If you plan to take your electric car on frequent road trips, then charging time will be an important factor for you. In 2021, most newer electric vehicles will go for 200+ miles on one charge, but that still likely means a trip to the charging station if you are planning a roundtrip journey of more than 100 miles away from home.
To understand how quickly electric vehicles charge, we look at level 2, DC Fast charging times, and the number of charging stations nationally.
What generally determines charging speeds is battery size, power of the charging stations, and electric vehicle acceptance rate.
If charging speed is the most important factor to you, then your best recommendation is generally going to be a Tesla due to their extensive supercharging network. The Tesla supercharger claims to give up to 200 miles of charge in 15 minutes, and no other manufacturer can currently compete with this.
There are several other manufacturers working on developing batteries with longer ranges and fast charging times, but until these vehicles are released and have better means to fast charging, Teslas will remain superior in this category.
Keep in mind that the average daily commute is around 37 miles, and electric vehicle charging is generally done at home overnight using a level 2 charger. So, if you typically only use your vehicle for commuting 30-50 miles per day, then charging time may not be as important of a factor as you might think.
Electric vehicles can have a variety of battery sizes that store kilowatt of electricity. The larger the battery size, the more electricity is required to fill up the battery. Bigger batteries aren’t always better, as the battery technology evolves.
Your electric vehicle model will have a maximum amount of electricity in kilowatts it can receive. Assuming you have a charging station that provides a high power level, your electric vehicle's power acceptance rate will determine the quickest your vehicle can charge.
Charging stations each have a maximum rate of electricity they can charge a vehicle. For example, commercial chargers available throughout cities and along roads tend to have higher power levels. Home chargers provide moderate levels of power.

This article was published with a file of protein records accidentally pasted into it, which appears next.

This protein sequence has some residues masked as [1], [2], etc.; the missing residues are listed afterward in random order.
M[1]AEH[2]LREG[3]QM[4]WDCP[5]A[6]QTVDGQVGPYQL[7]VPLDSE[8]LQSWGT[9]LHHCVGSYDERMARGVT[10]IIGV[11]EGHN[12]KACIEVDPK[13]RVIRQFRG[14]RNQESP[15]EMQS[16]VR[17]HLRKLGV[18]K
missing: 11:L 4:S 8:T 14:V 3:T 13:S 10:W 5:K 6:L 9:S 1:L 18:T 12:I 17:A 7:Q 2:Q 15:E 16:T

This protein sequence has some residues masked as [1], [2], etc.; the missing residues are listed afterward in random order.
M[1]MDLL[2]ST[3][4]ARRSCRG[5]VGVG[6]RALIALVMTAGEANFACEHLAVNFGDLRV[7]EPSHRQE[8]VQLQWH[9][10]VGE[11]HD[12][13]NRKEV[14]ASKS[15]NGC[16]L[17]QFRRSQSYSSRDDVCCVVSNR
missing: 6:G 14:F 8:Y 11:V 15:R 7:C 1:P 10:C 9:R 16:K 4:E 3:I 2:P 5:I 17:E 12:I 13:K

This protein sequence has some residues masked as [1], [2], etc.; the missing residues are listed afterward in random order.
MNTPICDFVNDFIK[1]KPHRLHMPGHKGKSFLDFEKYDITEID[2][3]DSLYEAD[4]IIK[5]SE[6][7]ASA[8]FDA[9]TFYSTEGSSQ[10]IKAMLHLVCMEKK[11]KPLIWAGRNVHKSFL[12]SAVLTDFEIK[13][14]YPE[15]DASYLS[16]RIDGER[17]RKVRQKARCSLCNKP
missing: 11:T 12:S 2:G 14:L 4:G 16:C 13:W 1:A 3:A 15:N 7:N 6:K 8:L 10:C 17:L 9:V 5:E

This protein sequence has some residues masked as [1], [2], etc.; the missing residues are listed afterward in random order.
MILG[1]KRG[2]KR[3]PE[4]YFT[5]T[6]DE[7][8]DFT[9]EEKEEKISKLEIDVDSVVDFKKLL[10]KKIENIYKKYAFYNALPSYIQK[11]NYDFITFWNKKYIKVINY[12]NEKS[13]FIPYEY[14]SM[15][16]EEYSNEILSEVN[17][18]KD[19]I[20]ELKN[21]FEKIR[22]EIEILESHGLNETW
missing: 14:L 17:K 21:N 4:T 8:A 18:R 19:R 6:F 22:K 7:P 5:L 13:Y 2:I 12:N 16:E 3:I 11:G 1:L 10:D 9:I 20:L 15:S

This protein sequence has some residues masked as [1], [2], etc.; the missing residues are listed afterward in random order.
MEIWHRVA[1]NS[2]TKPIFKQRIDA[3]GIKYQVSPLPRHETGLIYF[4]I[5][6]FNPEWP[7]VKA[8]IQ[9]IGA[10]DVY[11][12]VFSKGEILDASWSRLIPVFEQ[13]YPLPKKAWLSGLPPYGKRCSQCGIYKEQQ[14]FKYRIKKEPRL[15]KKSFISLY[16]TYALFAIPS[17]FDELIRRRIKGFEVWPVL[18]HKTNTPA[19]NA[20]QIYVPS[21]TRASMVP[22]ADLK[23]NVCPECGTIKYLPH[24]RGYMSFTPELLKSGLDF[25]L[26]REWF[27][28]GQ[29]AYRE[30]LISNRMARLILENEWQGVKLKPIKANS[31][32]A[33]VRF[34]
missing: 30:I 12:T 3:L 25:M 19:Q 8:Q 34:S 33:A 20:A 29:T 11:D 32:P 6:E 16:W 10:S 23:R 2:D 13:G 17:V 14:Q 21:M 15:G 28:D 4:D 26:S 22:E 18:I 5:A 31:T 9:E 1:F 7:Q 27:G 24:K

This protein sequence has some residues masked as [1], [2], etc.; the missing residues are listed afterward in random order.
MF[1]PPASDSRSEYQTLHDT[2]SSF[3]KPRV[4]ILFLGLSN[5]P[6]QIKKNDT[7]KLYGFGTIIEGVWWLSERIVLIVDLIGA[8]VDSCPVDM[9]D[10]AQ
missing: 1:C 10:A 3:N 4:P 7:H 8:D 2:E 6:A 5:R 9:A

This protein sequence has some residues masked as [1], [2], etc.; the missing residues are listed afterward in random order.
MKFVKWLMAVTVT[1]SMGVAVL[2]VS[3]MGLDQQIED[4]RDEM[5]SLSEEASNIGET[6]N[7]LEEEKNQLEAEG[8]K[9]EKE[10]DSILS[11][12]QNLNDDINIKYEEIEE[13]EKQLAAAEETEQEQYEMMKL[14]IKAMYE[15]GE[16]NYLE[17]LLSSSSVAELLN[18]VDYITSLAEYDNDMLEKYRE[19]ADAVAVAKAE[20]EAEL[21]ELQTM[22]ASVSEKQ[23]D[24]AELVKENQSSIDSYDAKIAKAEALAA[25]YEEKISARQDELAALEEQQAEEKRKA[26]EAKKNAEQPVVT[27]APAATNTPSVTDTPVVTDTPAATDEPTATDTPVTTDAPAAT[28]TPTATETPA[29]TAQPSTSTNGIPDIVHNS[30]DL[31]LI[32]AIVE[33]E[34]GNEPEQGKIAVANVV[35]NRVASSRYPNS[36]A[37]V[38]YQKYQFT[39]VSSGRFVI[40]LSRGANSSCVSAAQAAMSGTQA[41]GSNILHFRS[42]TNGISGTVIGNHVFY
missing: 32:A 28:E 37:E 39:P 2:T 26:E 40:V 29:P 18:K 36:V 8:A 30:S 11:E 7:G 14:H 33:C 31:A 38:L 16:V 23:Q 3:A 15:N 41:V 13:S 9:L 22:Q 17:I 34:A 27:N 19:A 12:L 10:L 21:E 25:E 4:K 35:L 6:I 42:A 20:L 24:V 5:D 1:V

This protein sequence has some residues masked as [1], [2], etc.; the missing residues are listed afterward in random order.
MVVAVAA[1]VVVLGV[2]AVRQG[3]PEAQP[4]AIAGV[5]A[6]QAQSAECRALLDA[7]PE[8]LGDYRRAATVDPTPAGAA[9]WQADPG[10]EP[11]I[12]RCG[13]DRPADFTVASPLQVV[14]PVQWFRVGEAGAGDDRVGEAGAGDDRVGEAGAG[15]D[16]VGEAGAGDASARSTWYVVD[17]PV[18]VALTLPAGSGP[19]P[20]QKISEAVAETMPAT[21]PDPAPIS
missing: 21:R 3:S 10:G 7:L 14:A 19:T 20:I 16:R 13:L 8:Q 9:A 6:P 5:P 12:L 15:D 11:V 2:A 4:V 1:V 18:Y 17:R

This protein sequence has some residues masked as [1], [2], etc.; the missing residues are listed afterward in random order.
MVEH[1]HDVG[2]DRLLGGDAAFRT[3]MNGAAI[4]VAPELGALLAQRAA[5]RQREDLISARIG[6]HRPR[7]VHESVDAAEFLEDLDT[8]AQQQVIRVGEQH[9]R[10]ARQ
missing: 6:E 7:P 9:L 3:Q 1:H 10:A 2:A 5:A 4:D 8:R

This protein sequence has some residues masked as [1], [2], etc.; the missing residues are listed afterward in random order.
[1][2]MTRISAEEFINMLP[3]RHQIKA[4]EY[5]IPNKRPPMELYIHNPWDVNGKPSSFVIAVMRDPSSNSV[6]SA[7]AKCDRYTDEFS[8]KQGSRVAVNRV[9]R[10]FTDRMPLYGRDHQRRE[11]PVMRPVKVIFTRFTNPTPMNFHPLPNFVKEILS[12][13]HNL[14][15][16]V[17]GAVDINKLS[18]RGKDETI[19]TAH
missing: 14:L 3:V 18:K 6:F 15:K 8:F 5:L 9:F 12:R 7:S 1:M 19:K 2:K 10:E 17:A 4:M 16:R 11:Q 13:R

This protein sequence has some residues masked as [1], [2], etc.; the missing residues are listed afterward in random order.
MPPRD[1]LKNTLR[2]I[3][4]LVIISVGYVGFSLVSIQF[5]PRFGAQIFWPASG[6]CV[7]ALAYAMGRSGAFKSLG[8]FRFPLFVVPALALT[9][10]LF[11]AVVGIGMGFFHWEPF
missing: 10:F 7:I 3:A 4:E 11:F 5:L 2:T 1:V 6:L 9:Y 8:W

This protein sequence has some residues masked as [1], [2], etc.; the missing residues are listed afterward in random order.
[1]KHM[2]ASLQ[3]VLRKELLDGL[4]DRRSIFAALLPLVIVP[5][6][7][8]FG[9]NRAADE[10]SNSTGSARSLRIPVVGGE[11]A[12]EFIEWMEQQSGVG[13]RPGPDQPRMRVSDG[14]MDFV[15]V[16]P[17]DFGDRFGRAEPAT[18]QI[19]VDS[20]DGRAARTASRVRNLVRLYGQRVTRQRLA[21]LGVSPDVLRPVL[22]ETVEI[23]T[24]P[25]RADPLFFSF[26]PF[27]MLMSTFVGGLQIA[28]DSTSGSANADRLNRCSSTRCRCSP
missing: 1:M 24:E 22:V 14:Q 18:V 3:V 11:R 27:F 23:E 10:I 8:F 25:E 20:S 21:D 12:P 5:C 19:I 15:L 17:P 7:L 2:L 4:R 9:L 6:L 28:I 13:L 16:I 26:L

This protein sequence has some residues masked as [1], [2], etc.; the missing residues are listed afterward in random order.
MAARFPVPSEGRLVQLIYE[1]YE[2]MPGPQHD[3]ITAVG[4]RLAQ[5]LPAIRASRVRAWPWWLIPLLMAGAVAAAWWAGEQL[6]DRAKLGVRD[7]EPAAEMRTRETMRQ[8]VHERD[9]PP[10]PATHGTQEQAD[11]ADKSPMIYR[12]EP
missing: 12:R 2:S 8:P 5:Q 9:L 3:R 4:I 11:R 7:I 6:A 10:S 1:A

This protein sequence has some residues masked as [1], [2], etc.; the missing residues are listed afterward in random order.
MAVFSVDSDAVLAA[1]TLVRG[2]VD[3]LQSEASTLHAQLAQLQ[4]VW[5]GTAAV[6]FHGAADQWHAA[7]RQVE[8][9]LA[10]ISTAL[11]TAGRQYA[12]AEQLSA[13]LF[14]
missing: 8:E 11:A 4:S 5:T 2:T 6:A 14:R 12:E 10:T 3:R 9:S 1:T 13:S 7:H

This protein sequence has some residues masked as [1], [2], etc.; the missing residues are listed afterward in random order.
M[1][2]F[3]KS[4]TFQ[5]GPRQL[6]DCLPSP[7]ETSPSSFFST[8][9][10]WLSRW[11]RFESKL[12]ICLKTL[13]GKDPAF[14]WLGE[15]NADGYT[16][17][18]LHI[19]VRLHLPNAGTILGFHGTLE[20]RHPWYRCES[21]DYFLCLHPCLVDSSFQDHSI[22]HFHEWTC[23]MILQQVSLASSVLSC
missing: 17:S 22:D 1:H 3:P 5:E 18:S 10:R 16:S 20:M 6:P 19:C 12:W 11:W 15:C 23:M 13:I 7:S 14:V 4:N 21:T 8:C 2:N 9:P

We have explained the basics of electric vehicle charging; we use level 2 charging, DC Fast Charging, and the number of DC Fast charging stations available nationally.
Level 1 charging requires a standard 120V wall socket to charge. Of all the charging options, level 1 charging is the slowest, and a form of last resort as your electric vehicle will charge around five miles per hour depending on your electric car.
Level 2 charging requires a charging station using a 240V connection (Similar to an electrical connection a clothes dryer uses). Level 2 charges your electric car depending on your electric vehicle and amp circuit, 22 to 35 miles per hour. Level 2 charging is what you would use at home to charge overnight, which accounts for most of your charging. You can also find level 2 chargers at some hotels, stores, offices, and parking lots.
DC fast charging is the quickest form of charging currently available. DC fast charging typically can charge at a rate of 50 to 90 miles in 30 minutes. Faster DC chargers like the Teslas Superchargers can charge at a rate of 200 miles in 15 minutes*. Charging rates are dependent on the amount of power a charging station can handle, along with your electric vehicle’s power acceptance rates. DC Fast chargers are only commercially available due to their cost and amount of power they require to operate.
The number of charging stations is another factor to consider when choosing an electric vehicle. Depending on your electric car, you will have a set number of charging stations compatible with your electric vehicle.
The three standards right now that determine which charging stations are compatible with your electric vehicle are CSS, CHadeMO, and Teslas property plug. In addition, your electric car will show you what charging stations are available near you.
We at Electric Driver also have an interactive map that displays the chargers nearby. One last word about charging stations. Like a gas station, an electric charging station can allow from a few to 42 electric vehicles at a single location. Charging station infrastructure is also constantly being added to meet the growing demand of electric vehicles.
To determine charging speeds, we look at each electric vehicle's level 2 charging speeds, DC fast charge speeds, and available compatible charging stations.